Top 10 arguments for immigration reform

Sources for the following include: the American Farm Bureau Federation, the Cato Institute, the Federal Reserve, the National Academy of Sciences, the Social Security Administration, the U.S. Department of Homeland Security and The Urban Institute.

1) The separation of family is a painful reality of immigration, whether through the deportation of family members or the separation of families apprehended at the border. When families are sent to detention facilities, they can be separated for years. No detention facilities, whether government-run or privately run, allow families to stay together.

2) Immigrants do pay taxes, whether income tax, sales tax or property tax. Sources vary as to how much income tax undocumented immigrants pay, but more than half pay state and federal taxes, and they contribute billions of dollars per year to the Social Security system.

3) Immigrants fill jobs in key sectors, often where the response does not meet the high demand, such as in agriculture, meat-packing plants and other low-skilled positions. As the number of native-born low-wage workers in the United States has declined steadily, unskilled immigrant workers have helped offset the need for such workers.

4) Immigrants help put food on America's tables. For years U.S. agriculture employers have been unable to fill the need for farm workers - labor that is physically and emotionally draining. The American Farm Bureau Federation supports a guest worker program that would allow employers to legally hire a sufficient number of temporary farm workers to meet their needs. Without guest workers, the U.S. economy would lose as much as $9 billion a year in agricultural production, and 20 percent of current production would go overseas.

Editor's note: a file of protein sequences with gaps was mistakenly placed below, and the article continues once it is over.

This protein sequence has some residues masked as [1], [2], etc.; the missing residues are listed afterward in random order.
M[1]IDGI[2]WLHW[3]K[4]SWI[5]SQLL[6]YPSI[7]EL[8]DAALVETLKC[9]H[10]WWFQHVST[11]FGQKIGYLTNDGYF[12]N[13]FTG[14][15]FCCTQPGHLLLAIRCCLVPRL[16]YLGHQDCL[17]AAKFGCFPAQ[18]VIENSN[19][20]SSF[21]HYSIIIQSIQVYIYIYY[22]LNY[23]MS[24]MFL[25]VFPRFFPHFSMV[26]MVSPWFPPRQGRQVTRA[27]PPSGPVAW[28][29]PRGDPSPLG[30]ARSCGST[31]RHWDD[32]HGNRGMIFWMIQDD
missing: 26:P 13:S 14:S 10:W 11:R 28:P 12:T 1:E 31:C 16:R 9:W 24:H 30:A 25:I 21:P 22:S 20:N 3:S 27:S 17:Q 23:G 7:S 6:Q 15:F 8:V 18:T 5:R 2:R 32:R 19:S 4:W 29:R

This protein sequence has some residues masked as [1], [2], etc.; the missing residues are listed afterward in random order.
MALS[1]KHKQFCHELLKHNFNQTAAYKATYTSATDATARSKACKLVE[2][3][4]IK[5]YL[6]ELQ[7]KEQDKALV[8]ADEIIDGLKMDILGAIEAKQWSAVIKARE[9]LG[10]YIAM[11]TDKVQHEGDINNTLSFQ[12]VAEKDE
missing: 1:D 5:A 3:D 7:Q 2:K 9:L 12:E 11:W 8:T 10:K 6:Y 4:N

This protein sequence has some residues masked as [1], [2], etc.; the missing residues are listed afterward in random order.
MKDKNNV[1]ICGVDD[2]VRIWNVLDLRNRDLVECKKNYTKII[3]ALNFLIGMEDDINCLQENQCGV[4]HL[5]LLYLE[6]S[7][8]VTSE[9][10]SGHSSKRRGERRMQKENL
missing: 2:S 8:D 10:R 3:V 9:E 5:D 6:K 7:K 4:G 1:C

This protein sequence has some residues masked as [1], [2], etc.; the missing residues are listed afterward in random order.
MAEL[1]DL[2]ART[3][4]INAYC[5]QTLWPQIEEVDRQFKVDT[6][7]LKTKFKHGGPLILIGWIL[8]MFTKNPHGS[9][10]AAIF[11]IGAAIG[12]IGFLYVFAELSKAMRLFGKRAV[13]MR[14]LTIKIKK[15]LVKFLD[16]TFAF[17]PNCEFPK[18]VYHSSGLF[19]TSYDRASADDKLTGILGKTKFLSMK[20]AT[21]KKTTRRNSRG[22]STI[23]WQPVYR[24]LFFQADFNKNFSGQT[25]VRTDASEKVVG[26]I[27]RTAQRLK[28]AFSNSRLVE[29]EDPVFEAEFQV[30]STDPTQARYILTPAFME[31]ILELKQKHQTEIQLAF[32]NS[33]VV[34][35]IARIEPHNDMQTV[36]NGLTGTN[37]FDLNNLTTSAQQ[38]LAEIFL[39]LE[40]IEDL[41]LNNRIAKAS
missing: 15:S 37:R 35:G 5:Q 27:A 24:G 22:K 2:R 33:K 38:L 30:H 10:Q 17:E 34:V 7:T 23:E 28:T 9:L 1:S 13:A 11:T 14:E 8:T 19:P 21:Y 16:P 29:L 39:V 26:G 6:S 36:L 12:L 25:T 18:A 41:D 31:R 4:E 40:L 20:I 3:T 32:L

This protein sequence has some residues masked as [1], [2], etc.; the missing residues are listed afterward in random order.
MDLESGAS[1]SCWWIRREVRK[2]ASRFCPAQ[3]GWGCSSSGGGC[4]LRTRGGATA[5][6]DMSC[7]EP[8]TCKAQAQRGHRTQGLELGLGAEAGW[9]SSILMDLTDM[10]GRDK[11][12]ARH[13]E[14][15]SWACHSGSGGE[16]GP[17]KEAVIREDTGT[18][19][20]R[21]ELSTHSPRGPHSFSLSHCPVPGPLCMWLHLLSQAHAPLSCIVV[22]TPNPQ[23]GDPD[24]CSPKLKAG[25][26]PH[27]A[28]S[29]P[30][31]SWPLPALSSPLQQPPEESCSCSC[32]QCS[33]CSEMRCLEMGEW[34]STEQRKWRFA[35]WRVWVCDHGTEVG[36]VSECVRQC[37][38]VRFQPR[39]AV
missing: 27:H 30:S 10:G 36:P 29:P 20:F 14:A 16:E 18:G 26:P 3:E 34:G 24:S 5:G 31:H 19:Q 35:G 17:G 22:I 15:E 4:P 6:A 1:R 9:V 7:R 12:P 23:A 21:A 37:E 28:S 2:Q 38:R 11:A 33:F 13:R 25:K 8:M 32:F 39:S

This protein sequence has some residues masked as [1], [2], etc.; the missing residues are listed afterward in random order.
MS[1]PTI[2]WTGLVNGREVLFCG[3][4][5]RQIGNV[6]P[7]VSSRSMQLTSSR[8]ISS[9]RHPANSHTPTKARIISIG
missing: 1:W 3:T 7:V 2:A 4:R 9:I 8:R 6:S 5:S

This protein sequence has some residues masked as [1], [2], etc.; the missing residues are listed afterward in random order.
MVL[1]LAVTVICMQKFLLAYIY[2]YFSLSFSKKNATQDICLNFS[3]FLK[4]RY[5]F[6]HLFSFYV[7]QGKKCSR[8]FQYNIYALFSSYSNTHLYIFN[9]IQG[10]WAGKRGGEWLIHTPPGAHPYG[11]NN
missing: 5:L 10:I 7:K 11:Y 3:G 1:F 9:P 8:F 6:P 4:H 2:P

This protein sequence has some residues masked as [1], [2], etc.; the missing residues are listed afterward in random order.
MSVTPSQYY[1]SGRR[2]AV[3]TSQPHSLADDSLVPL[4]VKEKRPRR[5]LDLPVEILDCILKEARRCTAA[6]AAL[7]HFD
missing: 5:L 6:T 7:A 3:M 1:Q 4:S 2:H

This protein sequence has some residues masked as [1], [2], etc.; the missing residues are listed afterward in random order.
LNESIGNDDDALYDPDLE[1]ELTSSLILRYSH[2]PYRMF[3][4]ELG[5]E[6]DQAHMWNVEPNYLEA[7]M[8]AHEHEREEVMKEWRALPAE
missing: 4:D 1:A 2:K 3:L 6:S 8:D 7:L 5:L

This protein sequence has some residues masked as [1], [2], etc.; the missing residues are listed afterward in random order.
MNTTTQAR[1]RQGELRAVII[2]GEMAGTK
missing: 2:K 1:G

5) Those immigrants who want to follow the process of obtaining legal residency face long years of waiting for their paperwork to be processed. The system is backed up and the issues are complex. In the meantime, their lives are put on hold, because they cannot marry legally, obtain Social Security cards or continue higher education.

6) The U.S. government spends billions of dollars annually - $17.9 billion last year alone - to detain (sometimes for two years or more) and deport people who have no criminal record and have crossed the border to reunite with families, find employment, escape violence or simply to survive. In fact, the majority of undocumented immigrants have not committed any crime other than the civil offense of being in the country without legal status. As one example, the border town of El Paso, Texas, which is home to a large immigrant population, has been named the No. 1 safest city in the United States with a population of 500,000 or more.

7) Increased security at border points of entry, such as at the bridge in El Paso, has delayed crossings by as much as two hours and has hurt the economy, as long waits discourage would-be shoppers and visitors to the United States.

8) An underground labor market not only affects wages and working conditions, it enables workers to be treated inhumanely and, as such, indirectly affects all human beings as members of the body of Christ.

9) Putting more tax money into better securing the border may deter, but will not prevent migration into the United States, as long as the root causes of economics are not addressed.

10) Americans can help to improve situations that cause people to flee their homes through informed awareness and more conscientious consumption. For example, purchases of free trade products such as coffee and chocolate will help small farmers in Latin America stay on their land.

© Arlington Catholic Herald 2013